Great graphics and music

EVE also has really great graphics that run so well even on crappy computers, since it’s basically your ship on a pretty space backdrop. But the stars and planets are really gorgeous, and this is coming from someone who normally doesn’t give a rat’s ass whether a boss is a giant white cube called Captain Placeholder. The music in EVE is also fantastic, in a new age techno kind of way that fits in with the EVE universe very well. Very few games have music that I would be willing to listen to outside of the game (although the Orgrimmar drumbeats are pretty catchy too… dun, dun dun dun!) and the relaxing instrumental tunes go so well with the ambience and solitude of deep space, where it’s just you and your ship in the big wide universe. While combat normally occurs at long distances, if you zoom in to the individual target ships you can also see the great detail that goes into the ship models, which each have their own distinct visual styles and designs. Even the rogue drone NPCs look sinister and creepy, with prawn legs clicking and waving all over the place.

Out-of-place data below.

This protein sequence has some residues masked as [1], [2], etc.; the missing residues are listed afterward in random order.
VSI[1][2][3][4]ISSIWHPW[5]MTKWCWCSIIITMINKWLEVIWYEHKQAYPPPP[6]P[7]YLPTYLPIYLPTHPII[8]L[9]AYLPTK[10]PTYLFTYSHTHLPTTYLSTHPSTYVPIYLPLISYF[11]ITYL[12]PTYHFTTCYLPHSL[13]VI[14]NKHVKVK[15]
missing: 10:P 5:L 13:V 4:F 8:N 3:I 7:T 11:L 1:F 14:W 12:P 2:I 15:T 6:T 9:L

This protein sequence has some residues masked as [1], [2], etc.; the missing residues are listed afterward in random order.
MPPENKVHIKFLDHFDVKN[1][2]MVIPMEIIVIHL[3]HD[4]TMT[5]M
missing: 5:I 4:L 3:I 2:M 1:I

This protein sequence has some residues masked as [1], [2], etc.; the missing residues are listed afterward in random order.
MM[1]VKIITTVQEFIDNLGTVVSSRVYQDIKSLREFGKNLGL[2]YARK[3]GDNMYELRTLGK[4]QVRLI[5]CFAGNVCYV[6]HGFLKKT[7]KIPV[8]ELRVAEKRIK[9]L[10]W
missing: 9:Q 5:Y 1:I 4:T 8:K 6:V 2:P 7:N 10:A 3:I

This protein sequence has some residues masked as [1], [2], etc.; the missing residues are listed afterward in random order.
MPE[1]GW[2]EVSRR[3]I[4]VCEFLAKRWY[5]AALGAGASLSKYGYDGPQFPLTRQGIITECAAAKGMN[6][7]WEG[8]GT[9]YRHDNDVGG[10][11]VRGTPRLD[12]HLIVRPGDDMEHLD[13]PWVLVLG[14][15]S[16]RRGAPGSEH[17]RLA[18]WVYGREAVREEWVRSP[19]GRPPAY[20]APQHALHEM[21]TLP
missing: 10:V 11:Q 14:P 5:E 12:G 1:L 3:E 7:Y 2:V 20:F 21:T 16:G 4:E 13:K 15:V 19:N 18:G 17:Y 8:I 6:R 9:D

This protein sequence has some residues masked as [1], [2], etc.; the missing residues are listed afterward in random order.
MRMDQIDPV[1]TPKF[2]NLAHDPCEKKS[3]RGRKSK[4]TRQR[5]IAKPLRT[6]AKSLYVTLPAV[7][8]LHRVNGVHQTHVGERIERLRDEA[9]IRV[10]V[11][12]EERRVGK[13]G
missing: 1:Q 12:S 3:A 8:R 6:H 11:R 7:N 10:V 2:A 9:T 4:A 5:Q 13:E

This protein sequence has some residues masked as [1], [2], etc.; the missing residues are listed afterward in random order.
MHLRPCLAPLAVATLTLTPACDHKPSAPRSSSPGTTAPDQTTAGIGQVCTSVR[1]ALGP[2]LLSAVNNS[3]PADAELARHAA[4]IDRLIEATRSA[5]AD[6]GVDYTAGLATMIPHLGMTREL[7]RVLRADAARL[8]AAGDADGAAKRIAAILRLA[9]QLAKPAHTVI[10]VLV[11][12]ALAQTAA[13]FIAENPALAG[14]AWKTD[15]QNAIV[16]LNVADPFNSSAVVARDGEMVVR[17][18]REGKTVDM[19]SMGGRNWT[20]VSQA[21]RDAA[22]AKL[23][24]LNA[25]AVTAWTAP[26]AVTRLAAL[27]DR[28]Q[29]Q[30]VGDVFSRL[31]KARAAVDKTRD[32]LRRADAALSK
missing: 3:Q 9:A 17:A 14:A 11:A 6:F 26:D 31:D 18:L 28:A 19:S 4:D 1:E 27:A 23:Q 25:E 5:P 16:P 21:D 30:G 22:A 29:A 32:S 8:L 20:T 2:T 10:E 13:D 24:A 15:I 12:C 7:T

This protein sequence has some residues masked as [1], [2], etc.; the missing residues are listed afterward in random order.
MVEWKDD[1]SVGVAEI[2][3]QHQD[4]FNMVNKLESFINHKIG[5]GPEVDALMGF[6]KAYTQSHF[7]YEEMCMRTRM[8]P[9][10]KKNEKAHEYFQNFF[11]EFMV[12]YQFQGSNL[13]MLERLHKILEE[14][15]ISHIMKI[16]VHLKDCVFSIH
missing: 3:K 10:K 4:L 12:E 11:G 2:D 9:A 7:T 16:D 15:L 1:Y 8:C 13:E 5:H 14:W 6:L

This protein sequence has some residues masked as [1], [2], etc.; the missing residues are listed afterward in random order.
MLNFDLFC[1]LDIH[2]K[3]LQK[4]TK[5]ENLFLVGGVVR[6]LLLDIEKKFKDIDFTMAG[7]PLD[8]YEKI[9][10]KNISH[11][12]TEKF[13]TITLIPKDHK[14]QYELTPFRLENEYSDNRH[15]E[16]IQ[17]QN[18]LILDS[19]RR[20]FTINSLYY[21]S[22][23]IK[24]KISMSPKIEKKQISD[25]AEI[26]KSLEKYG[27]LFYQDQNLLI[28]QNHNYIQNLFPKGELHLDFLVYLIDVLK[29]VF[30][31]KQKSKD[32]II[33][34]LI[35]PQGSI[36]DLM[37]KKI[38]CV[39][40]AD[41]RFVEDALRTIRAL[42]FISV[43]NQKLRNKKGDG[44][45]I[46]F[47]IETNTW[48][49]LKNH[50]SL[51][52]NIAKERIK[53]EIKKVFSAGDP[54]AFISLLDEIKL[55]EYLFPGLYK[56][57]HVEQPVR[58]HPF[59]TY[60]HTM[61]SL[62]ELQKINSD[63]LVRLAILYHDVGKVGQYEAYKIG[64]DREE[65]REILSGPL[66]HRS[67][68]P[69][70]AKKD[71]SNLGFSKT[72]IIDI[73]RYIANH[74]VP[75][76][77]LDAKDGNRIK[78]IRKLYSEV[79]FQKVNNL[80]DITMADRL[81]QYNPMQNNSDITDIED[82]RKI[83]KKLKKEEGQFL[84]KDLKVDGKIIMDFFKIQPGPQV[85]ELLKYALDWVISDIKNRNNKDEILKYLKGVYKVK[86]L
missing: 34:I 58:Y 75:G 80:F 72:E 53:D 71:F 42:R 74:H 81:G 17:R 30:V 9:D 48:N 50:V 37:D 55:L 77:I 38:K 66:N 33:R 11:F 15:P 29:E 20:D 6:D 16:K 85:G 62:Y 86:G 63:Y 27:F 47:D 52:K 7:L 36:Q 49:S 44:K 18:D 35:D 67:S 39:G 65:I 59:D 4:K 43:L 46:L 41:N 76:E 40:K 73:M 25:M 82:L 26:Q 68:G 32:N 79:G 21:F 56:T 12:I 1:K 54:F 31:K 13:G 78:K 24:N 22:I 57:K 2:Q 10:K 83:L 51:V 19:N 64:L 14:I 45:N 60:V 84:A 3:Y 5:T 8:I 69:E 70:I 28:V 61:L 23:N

Steep learning curve

I like the fact that EVE is renowned for having a steep learning curve, because this means that my actions have consequences. If I play poorly or ignorantly, I can easily lose a expensive ship or valuable cargo. This is in contrast to the general trend in other games of making everything mass market. WoW’s raiding scene in TBC was a good example of this, where you had to be a relatively good and knowledgeable player in order to progress through SSC and TK, Hyjal and Black Temple. Nowadays, WoW heroics and raids consist of just grouping everything up and AOEing them and free gear is given to every spellpower hunter and tri-elemental mage so that they feel good about themselves. I believe that you need to have failure as well as success in order to learn, rather than spoon feeding a bunch of meaningless “successes” to the players to keep them happy.